Nothing tricky about this pumpkin dessert

On Baking

Updated 10/26/2010 5:11 PM

Halloween desserts and the bakers who create them fall into two distinctive camps: the devoted spooky crowd and the happy pumpkin fans.

Over the years I've leaned toward spooky, dramatic themes; I've spun spidery webs on midnight fudge frostings and crafted graveyard scenes with Oreo cookie crumbs.

But great Halloween desserts centered on macabre themes rely upon visual impact and decorative skill to deliver that eye-popping, heart-stopping effect and I realize not everyone has the skill or confidence to pull that off. Worse yet, these desserts can focus so much on looks that taste falls into the grave.

This year I decided to leave the campy side of Halloween desserts no dark chocolate cakes or ghoulishly decorated cookies for me and set out in pursuit of spicy harvest notes.

While pumpkin embodies traditional harvest celebrations, I'm generally disappointed in most dessert recipes featuring the squash. Frankly, they bore me.

When it comes to Halloween party fare, boring has no place at the buffet table. The food, especially desserts, should offer bold flavors, sensational tastes and wild presentation.

If a pumpkin dessert was going to get in the game, it needed a sharp, spicy edge.

But where to start? Pumpkin pie screams Thanksgiving and traditional quick breads whisper tea party. Then I remembered clipping an unusual spice bar recipe that called for an entire can of pumpkin puree. The recipe seemed to blend pumpkin pie slices and spice cake into an interesting textural treat for the taste buds.

Built upon a graham cracker crust and topped with a buttery cream cheese frosting, this was no doubt a different take on the bar style dessert but I still needed to spice things up a bit without layering on too much work.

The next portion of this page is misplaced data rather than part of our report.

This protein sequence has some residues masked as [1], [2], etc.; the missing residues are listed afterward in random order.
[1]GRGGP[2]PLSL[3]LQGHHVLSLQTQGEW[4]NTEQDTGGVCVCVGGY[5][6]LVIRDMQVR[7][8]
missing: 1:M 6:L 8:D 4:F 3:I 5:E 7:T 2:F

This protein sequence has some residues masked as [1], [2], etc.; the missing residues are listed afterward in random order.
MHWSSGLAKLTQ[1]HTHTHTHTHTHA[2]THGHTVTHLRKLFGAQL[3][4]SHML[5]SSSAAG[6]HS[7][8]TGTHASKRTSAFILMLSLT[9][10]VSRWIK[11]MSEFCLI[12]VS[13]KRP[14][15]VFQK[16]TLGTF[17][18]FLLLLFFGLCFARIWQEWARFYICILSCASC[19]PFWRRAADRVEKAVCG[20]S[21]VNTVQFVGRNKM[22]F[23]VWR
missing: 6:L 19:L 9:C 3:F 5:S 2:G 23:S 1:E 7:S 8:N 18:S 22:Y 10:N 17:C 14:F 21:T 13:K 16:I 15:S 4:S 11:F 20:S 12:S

I assumed the graham craker crust would bake into a hard shell, distracting the taste buds, but in reality the crumbs created a nuanced layer that complemented the pumpkin base. I pumped up the spice essence by adding ground ginger to the cinnamon grahams. The pumpkin filling proved more challenging. In pie slice style, the recipe called for mixing oil and eggs with pumpkin puree. To avoid a puddinglike base, I swapped melted butter for the oil and slightly reduced the amount. This created a firm, yet moist texture that melded gently against the crumbs.

Replacing some of the white sugar with light brown deepened the color, infusing a hint of caramel flavor. Pumpkin pie spice, a cost-effective blend of ground cinnamon, nutmeg, ginger and allspice, along with ground cloves boosted the spicy edges in the filling.

Traditional cream cheese frosting creates the perfect decorating base. However, the rich sweetness calls for tangy sour cream to tame the sugary texture. Decorate with toasted nuts, festive sanding sugars or favorite Halloween candy and you've got a hauntingly good spicy pumpkin treat.

• Annie Overboe, a Culinary Institute of America graduate, lives in Villa Park. To suggest a column topic or ask a baking question, write her at